Total Posts : 219
   Posted 3/11/2008 7:35 AM (GMT -6)   

Eagle10,

First, great screen name choice. The changes that are taking place in your fathers life now are dramatic and will require much support from you, your sister,and mother. My great nephew (he is like my own son) was 13 when I got the news about my cancer. I told him about everything. I left knowthing out. He has handled it very well. Even when the diagnosis changed last year. The unknown is hard to deal with, but knowledge is power. Get educated on this monster. Comfort your mom and sister. Hold yor father close and show him that you stand with him. There is no time to be wasted in asking questions such as "Why Me".

I discribe how I felt after being diagnosised as being put on the other side of a fence from everyone that I knew. I found that I had to be the comforter for my family and friends. The people here at Healing Well, along with my wife, have been my comfort givers. Their knowledge and experiences give me strength. You will find it also. The information that Tony has asked for will help us all understand your fathers condition better and show you the path you must choose in helping you father.

The most important thing that has helped me on my journey has been my faith and the prayers from so many people around the world. Pray for strength, wisdom, and guidance. The strongest drug we have to beat PC is love. Love your father, mother, and sister. Never let them feel that they are alone in this battle. Love will always win.

We will add your father and your family to our prayer list down here in "Sweet Home Alabama" and ask that you stay close to us here at Healing Well. God bless you.

You now have many more brothers and sisters on this journey.

Love, peace, and a big War Eagle,

Walt 


Age: 54
PSA 43 7/2005
Biopsy 12/14 Gleason 7 & 9
Divinci 9/2005 - spread to bladder
HT - 10/2005 (Eligard every 6 months)
RT - 10/2005 (38 treatments)
PSA 0.12 to 1.9 2/2007
Bone Scan and CT 4/2007 Bone mets
Casodex 4/2007
Zometa infusions 4/2007
PSA 4.8 8/2007
PSA 6.34 12/2007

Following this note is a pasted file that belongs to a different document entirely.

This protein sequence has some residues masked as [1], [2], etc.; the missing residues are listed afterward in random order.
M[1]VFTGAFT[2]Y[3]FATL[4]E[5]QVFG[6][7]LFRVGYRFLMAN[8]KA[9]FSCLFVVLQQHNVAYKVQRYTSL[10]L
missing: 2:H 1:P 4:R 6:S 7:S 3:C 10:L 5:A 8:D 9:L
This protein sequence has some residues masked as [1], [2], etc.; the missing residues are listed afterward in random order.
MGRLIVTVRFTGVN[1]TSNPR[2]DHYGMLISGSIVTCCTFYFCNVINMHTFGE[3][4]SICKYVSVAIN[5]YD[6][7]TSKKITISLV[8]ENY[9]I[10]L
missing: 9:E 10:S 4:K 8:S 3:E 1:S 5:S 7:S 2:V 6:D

Radiation (15 treatments) started on bone mets 12/2007
PSA 6.72 1/2008
PSA 8.23 2/2008 - Starting prednisone for 30 days
PSA 14 2-29-2008 - start chemo on 3/12 
 
"I will persist without exception - I will find a way where there is no way"


Tamu
Veteran Member


Date Joined Oct 2006
Total Posts : 626
   Posted 3/11/2008 8:34 AM (GMT -6)   
Eagle10,

The feelings that you are having are the same ones that your dad is having. Here are a few points to remember.

Prostate cancer is curable not just treatable. Especially when caught early.

There are several different types of treatment and choosing one is difficult as it is not straight forward.

While men fear the cancer first, the possible complications of incontinence and impotence weighs heavily on them.

You do not say whether you are male or female but if you are male there is a higher chance for you to get prostate cancer when you are older now that your dad has been diagnosed.

Prostate cancer is a couples disease, not just the male.

Education and knowledge are the key weapons. Encourage your dad to research and study before making a treatment decision.

This is a life changing event for your dad. No matter what treatment he chooses he will be different afterwards and he will have to deal with it.

The expertise of the treatment provider impacts the degree of complications.

God Bless your family.

Tamu
Diagnosed 7/6/06, 1 of 10 core samples, 40%,Stage T1c, Gleason 3+3
Da Vinci on 11/01/06, Catheter out on 11/13/06
56 Years Old
Post Op Path, Gleason 3+3, Approx. 5% of prostate involved
Prostate Confined, margins clear
Undetectable PSA on 12/18/06, 6/25/07, 1/8/08
No more pads as of 1/13/07
Began injections in April '07
 


Doting Daughter
Veteran Member


Date Joined Aug 2007
Total Posts : 1064
   Posted 3/11/2008 9:12 AM (GMT -6)